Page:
16 June 2002 | by Philby-3See all my reviews

While mountaineering is one of the most exhilarating of sports it has produced little good fiction, and few good fictional movies, though there have been some excellent documentaries ('The Man who Skied Down Everest', the Imax 'Everest' film, for example). Somehow, when it comes to fiction, the clichés take over, and this film, with some genuinely gorgeous camera-work and impressive stunts, is full of them. The wealthy megalomaniac determined to conquer K2 at any cost, the climber who lost his nerve when his father was killed who pushes himself into action to save his sister, stuck in a crevass high up the mountain with the moneyed one, the bitter old man of the mountains who is essential to the rescue, the guide who has sold out, It's all there. One does expect some improbability of plot in a film like this, but the thought that someone might cart Pakistani Army liquid nitro-glycerine in back packs to the top of K2 to blast a crevasse open really was a bit much.

Apart from a very attractive opening sequence in Utah (Monument Valley, I think) the film was shot in the New Zealand Alps, with a few clips of the genuine Karkoram Himalaya spliced in. For this viewer, it brought back pleasant memories of climbing in the University holidays around the Southern Alps. But climbing is a dangerous sport; on one trip I was accompanied by four people, all of whom subsequently died in separate climbing accidents (one on Makalu, next to Everest). There is a fair amount of special effects malarky (no-one, not even Temuera Morrison pretending to be Pakistani, would fly an old military helicopter so close to a mountain wall at 21,000 feet), but there are also some genuinely stirring shots.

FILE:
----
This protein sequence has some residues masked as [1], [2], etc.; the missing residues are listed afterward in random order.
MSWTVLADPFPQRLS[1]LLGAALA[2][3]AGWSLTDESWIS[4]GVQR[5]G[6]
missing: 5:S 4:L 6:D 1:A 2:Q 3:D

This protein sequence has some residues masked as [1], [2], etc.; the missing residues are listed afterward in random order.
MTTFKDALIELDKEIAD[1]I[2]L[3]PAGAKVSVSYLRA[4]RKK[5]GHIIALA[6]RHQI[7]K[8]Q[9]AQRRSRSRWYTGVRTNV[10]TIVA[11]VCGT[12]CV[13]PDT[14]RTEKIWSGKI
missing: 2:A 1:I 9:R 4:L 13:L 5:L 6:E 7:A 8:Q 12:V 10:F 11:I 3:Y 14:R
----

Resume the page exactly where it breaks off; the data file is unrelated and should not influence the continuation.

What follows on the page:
Unfortunately, the acting for the most part matches the script. Chris Connelly, good at sensitive young men, is wrong for the brother bent on rescue (it's more of a part for Bruce Willis), and Bill Paxton is only moderately menacing as the ruthless Richard Branson-style billionaire. In fact the only decent piece of acting is Scott Glenn's Wick, the veteran with attitude. The'comic' Australian climbing brothers, Ces and Cyril, or whatever their names were, were profoundly embarrassing – I guess Ben Mendelsohn will be hoping no-one will recognise him with a balaclava on his head. There were also lackluster performances from the two female leads, Robin Tunney and Izabella Scorupco. One of them, Scorupco, is an ex-Bond girl ('Goldeneye') – the casting people obviously didn't realise she was going to be spending the entire movie wrapped up in Gore-Tex. There's no sex at high altitude – it's too damned cold and anyway survival takes precedence over procreation.

I think Roger Ebert got it right on this one – a 'B' movie with an 'A' movie budget. There are all sorts of anomalies – the lack of visible water vapour issuing from the climbers, their sprightly behaviour even after hours at 26,000 feet, the use of north wall hammers to attack a rock/ice pitch, the miraculous helicopter piloting – but somehow the magnificence of those great peaks comes through. The worst thing about a movie like this is that it portrays the mountains as hellish, which is far from the truth. What is it the psalm says 'I will lift up mine eyes to the hills, from whence cometh my strength'? Climbing is one thing I have never regretted doing, and it would be a pity if people were put off the sport by stuff like this. Actually I think the people who do attempt peaks like K2 would see this film as preposterous, overblown Hollywood brown smelly stuff, and they'd be right. But there is some nice scenery.